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[576a] or, if they themselves want something, they themselves fawn1 and shrink from no contortion2 or abasement in protest of their friendship, though, once the object gained, they sing another tune.3” “Yes indeed,” he said. “Throughout their lives, then, they never know what it is to be the friends of anybody. They are always either masters or slaves, but the tyrannical nature never tastes freedom4 or true friendship.” “Quite so.” “May we not rightly call such men faithless5?” “Of course.” “Yes, and unjust to the last degree, [576b] if we were right in our previous agreement about the nature of justice.” “But surely,” he said, “we were right.” “Let us sum up,6 then,” said I, “the most evil type of man. He is, I presume, the man who, in his waking hours, has the qualities we found in his dream state.” “Quite so.” “And he is developed from the man who, being by nature most of a tyrant, achieves sole power, and the longer he lives as an actual tyrant the stronger this quality becomes.” “Inevitably,” said Glaucon, taking up the argument.

“And shall we find,” said I, “that the man who is shown to be the most evil [576c] will also be the most miserable, and the man who is most of a tyrant for the longest time is most and longest miserable7 in sober truth? Yet the many have many opinions.8” “That much, certainly,” he said, “must needs be true.” “Does not the tyrannical man,” said I, “correspond to the tyrannical state in similitude,9 the democratic to the democratic and the others likewise?” “Surely.” “And may we not infer that the relation of state to state in respect of virtue and happiness [576d] is the same as that of the man to the man?” “Of course.” “What is, then, in respect of virtue, the relation of a city ruled by a tyrant to a royal city as we first described it?” “They are direct contraries,” he said; “the one is the best, the other the worst.” “I’ll not ask which is which,” I said, “because that is obvious. But again in respect of happiness and wretchedness, is your estimate the same or different? And let us not be dazzled10 by fixing our eyes on that one man, the tyrant, or a few11 of his court, but let us enter into and survey the entire city, [576e] as is right, and declare our opinion only after we have so dived to its uttermost recesses and contemplated its life as a whole.” “That is a fair challenge,” he said, “and it is clear to everybody that there is no city more wretched than that in which a tyrant rules, and none more happy than that governed by a true king.12” “And would it not also be a fair challenge,” said I,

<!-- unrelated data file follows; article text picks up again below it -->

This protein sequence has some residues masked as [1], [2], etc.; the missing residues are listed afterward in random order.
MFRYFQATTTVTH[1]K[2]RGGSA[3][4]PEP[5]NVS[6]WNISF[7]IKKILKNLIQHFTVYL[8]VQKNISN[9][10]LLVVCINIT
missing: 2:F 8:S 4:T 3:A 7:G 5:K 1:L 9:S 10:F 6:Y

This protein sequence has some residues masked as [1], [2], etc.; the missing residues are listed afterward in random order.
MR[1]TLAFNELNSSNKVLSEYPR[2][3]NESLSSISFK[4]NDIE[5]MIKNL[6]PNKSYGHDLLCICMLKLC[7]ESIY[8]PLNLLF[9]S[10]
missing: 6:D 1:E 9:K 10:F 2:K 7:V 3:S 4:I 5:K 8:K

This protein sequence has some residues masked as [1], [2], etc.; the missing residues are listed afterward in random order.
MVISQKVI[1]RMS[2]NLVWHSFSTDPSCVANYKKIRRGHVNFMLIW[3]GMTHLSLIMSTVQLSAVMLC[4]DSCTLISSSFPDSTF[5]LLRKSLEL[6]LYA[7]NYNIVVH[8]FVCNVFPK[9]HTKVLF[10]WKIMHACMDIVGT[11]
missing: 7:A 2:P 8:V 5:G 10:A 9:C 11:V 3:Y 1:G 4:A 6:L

1 ὑποπεσόντες: cf. on 494 Cὑποκείσονται.

2 σχήματα was often used for the figures of dancing. Cf. Laws 669 D, Aristoph.Peace 323, Xen.Symp. 7. 5, Eurip.Cyclops 221. Isoc.Antid. 183 uses it of gymnastics.

3 Cf. Phaedr. 241 Aἄλλος γεγονώς, Demosth. xxxiv. 13ἕτερος ἤδη . . . καὶ οὐχ αὐτός.

4 Cf. Lucian, Nigrinus 15ἄγευστος μὲν ἐλευθερίας, ἀπείρατος δὲ παρρησίαςAristot.Eth. Nic. 1176 b 19, 1179 b 15.

5 Cf. Laws 730 C, 705 A.

6 Cf. Phaedr. 239 Dἓν κεφάλαιον

7 Cf. Gorgias 473 C-E.

8 Cf. the defiance of 473 A and 579 Dκἂν εἰ μή τῳ δοκεῖ, Phaedr. 277 Eοὐδὲ ἂν πᾶς ὄχλος αὐτὸ ἐπαινέσῃ, and Phileb. 67 B, also Gorg. 473 E “you say what nobody else would say,” and perhaps 500 Dδιαβολὴ δ᾽ ἐν πᾶσι πολλή. Cf. Schopenhauer's “The public has a great many bees in its bonnet.”

9 Cf. Tim. 75 D, Rep. 555 A, Parmen. 133 A. For the analogy of individual and state cf. on 591 E.

10 Cf. 577 A, 591 D, 619 Aἀνέκπληκτος, Crat. 394 B, Gorg. 523 D, Protag. 355 B. Cf. also Epictet. iii. 22. 28ὑπὸ τῆς φαντασίας περιλαμπομένοις, and Shelley, “ . . . accursed thing to gaze on prosperous tyrants with a dazzled eye.”

11 εἴ τινες: Cf. Gorg. 521 Bἐάν τι ἔχω.

12 For the contrast of tyranny and kingdom cf. 587 B, Polit. 276 E. It became a commonplace in later orations on the true king. Cf. Dümmler, Prolegomena, pp. 38-39.

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